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IRA Beneficiary Disclaiming His/Her Interest


Guest ERISA_kid
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Guest ERISA_kid

Let's say an IRA beneficiary disclaims an interest in a decedent's IRA eleven months after the decedent passes away. In this instance, the disclaimer would not qualify for federal estate and gift tax purposes (Code Section 2518) since it was not executed within nine months of the decedent's death. However, would this beneficiary be precluded from disclaiming the IRA interest entirely since the disclaimer doesn't qualify under 2518?

I would think that, provided the disclaimer qualified under state law, the IRA custodian should honor the disclaimer, notwithstanding the fact that it doesn't qualify under 2518, and pay out the IRA to the alternate beneficiary under the IRA agreement.

Any insight anyone may have would be greatly appreciated.

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The purpose of executing a valid disclaimer is to treat the disclaimant as being deceased for gift tax purposes. If the disclaimer is not valid then the disclaimant is treated as making a taxable gift to the recipient which will be subject to gift tax if it exceeds $11,000. The gift tax can be eliminated by using the life time gift tax credit of up to $1M. There is an interesting question of whether the custodian would regard the invalid transfer as an assignment of interest in the IRA by the disclaimant which would result in income taxation to the disclaimant under Reg. 1.408-4(a)(2). I have never had a client execute an invalid disclaimer.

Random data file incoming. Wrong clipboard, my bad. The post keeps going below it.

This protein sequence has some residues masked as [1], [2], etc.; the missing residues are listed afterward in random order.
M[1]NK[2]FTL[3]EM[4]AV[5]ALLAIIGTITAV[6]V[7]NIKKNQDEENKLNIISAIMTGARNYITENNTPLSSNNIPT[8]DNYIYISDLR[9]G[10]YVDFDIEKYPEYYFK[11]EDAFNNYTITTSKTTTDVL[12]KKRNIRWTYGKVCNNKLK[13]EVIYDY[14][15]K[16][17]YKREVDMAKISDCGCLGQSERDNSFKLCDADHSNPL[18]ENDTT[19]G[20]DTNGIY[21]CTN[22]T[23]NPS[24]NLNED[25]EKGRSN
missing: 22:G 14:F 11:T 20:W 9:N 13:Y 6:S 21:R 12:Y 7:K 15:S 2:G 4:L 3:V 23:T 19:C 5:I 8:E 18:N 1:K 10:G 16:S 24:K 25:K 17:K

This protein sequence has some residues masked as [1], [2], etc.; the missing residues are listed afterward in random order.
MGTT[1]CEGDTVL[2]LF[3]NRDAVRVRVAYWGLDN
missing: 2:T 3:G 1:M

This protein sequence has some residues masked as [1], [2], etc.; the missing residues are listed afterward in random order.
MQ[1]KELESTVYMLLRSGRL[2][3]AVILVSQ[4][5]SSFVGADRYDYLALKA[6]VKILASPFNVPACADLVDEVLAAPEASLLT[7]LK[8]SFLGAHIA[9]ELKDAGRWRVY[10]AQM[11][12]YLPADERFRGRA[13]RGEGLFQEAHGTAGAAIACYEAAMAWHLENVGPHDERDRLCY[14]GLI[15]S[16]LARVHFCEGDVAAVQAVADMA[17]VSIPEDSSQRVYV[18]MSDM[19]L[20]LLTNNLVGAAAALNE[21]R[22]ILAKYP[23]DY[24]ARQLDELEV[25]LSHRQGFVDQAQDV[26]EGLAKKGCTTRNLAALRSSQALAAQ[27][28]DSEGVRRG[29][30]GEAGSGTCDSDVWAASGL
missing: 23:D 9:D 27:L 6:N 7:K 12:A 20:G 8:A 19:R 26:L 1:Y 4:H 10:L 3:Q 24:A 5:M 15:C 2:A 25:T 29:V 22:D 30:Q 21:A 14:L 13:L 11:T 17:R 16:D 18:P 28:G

mjb

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Guest halka

kid - I hope your question is purely hypothetical... mbozek is right (as usual).... a "nonqualified disclaimer" is a gift and, in the case of an IRA, would also be an assignment of income - resulting income taxes being assessed to the disclaimant. Can't think of any good reason for a nonqualified disclaimer of an IRA -- that's probably why no one has seen one.

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